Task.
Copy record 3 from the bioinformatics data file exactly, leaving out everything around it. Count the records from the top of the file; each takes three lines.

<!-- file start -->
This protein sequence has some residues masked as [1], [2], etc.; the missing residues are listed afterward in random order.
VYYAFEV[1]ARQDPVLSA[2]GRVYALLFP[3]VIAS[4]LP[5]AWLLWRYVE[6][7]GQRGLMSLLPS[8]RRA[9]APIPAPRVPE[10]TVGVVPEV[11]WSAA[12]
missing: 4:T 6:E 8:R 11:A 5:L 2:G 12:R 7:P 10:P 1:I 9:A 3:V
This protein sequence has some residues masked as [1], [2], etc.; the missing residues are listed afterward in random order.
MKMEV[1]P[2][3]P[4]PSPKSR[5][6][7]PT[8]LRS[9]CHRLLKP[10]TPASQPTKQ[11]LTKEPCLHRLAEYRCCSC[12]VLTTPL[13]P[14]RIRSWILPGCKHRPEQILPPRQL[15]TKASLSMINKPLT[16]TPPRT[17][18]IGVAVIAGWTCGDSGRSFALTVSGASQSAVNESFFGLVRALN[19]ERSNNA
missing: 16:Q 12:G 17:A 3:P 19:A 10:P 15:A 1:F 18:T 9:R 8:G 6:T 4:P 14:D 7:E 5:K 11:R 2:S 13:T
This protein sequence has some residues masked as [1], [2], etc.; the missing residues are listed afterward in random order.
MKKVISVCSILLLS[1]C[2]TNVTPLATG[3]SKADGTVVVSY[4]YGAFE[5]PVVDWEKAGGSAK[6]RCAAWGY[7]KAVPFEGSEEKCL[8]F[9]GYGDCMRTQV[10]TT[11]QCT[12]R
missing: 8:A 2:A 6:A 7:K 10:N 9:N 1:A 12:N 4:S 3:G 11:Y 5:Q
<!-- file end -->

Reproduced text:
This protein sequence has some residues masked as [1], [2], etc.; the missing residues are listed afterward in random order.
MKKVISVCSILLLS[1]C[2]TNVTPLATG[3]SKADGTVVVSY[4]YGAFE[5]PVVDWEKAGGSAK[6]RCAAWGY[7]KAVPFEGSEEKCL[8]F[9]GYGDCMRTQV[10]TT[11]QCT[12]R
missing: 8:A 2:A 6:A 7:K 10:N 9:N 1:A 12:N 4:S 3:G 11:Y 5:Q